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Chapter one

1.1 Introduction

Individuals can think of leadership as both their property and a process that they carry out. Leadership, as property, refers to a set of attributes possessed or assigned to persons who carry out the leadership process.

Leadership is a process that involves using influence to support and motivate the behaviour of others. Despite the fact that leadership can manifest itself in a variety of ways, the simplicity with which it can be observed, as well as the substantial study focused on it, remains a perplexing subject for managers and educators alike.

Despite several studies on leadership, one notable researcher has stated that the idea of leadership has outlived its usefulness and should be replaced by another (Miner, 1975). However, the concept of leadership will endure, and researchers will continue to conduct leadership studies.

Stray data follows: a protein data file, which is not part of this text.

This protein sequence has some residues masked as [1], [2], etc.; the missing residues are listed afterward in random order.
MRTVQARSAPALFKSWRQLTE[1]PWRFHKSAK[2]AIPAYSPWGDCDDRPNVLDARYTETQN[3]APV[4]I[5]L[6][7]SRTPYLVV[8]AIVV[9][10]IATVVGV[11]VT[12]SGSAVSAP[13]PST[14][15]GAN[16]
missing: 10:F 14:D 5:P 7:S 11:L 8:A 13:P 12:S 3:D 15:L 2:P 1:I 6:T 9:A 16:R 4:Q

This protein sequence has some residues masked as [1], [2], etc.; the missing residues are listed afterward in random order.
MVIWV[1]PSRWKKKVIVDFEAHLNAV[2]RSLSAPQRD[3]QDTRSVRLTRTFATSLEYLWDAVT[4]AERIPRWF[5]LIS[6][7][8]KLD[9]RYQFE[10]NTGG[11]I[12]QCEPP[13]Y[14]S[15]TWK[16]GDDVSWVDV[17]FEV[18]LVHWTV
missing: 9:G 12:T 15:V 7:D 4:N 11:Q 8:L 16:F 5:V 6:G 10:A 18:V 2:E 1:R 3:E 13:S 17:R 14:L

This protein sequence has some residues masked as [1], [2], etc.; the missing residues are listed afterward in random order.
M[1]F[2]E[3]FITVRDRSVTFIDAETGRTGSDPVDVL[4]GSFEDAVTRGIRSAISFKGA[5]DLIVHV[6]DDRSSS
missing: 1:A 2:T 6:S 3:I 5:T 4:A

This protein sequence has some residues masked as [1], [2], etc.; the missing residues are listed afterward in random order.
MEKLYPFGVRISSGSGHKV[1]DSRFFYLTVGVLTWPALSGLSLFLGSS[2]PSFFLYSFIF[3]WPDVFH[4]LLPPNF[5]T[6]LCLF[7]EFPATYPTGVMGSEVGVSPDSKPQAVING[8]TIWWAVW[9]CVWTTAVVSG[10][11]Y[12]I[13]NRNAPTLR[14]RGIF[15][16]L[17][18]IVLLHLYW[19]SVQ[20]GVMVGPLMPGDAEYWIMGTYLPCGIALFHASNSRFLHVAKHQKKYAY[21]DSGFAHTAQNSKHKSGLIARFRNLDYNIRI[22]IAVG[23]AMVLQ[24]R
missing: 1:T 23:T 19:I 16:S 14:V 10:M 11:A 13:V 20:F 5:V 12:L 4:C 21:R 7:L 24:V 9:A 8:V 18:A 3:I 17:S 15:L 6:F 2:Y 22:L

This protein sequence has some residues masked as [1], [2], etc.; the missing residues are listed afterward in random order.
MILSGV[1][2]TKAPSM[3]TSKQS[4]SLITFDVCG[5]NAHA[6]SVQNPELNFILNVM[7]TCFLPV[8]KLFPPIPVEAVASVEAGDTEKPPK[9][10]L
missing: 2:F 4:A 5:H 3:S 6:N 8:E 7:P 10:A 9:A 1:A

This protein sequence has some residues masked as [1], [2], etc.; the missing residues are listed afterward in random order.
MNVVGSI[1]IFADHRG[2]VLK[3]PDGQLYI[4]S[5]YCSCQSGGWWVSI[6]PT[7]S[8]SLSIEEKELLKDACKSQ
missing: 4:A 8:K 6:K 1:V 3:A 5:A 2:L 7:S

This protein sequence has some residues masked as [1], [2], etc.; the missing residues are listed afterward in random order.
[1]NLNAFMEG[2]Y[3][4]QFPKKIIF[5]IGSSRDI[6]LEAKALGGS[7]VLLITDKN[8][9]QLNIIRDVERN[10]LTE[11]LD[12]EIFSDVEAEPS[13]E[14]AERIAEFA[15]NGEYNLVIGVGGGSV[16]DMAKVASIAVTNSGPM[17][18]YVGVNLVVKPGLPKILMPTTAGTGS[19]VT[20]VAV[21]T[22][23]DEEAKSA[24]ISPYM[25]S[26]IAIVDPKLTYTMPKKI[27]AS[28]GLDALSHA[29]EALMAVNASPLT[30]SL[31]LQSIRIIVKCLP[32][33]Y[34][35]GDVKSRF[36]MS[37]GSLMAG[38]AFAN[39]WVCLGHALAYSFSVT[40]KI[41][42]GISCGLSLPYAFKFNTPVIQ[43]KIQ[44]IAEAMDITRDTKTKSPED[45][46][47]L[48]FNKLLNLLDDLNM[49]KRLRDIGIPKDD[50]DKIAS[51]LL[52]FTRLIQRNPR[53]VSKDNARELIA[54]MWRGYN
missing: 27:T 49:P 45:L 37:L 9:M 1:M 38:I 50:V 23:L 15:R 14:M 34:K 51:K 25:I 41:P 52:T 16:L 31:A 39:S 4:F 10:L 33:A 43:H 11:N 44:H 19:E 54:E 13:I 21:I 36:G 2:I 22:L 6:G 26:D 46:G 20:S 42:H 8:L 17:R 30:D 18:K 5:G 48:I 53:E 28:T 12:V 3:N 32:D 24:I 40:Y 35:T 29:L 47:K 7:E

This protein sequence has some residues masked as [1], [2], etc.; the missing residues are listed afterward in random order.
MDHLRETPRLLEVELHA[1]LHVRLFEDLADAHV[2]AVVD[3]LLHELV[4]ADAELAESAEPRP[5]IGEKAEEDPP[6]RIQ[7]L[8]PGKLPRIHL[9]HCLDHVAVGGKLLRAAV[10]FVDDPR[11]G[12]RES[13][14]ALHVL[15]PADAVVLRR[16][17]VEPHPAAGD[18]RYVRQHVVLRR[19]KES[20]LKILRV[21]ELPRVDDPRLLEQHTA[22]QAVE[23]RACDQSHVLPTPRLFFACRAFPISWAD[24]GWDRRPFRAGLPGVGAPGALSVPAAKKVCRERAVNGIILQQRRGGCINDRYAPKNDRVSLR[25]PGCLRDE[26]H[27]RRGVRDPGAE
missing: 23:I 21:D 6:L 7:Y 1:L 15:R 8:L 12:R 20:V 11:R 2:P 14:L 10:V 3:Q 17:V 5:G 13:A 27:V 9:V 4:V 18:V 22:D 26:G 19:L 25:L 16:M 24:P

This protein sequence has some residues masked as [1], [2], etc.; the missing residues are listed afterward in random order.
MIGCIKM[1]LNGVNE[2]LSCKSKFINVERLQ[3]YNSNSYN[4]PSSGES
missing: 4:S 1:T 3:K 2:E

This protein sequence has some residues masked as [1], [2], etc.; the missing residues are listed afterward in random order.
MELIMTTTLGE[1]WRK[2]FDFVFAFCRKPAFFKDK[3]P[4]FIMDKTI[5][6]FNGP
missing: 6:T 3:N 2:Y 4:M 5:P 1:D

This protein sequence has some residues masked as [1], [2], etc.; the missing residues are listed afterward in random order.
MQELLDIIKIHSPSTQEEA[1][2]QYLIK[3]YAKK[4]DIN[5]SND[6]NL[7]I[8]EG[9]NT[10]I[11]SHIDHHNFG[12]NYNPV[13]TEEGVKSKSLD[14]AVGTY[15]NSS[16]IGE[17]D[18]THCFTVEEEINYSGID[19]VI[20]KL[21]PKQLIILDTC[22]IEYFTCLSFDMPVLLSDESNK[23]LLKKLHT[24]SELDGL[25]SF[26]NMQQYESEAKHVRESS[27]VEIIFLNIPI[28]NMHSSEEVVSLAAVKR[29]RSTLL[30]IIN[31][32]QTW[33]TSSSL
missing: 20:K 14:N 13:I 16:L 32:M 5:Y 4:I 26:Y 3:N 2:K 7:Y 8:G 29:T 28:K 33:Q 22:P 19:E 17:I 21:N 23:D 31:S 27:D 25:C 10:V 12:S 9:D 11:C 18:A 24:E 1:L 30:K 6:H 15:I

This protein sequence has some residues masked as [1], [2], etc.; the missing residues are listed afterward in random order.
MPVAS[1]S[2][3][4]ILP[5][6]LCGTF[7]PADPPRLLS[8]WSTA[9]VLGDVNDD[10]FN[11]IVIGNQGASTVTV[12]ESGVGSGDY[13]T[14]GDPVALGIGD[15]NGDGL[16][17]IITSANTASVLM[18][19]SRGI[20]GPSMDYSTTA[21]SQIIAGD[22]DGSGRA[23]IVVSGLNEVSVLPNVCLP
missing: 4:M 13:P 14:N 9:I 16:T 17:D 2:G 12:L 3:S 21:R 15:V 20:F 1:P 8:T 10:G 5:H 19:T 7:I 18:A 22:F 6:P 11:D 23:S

Many people think of managers as leaders, but you may be a leader without being a manager, and vice versa. However, being a leader is an essential component of efficient management. To some, the terms manager and leader have quite distinct meanings.

Peter and Austin (1970) distinguish between managers and leaders, associating managers with terms such as pronouncers, decision makers, referees, cops, controlling, and restraining individuals.

Leadership, on the other hand, is about dealing with change, which has become increasingly important in recent years as the business world has become more competitive and volatile.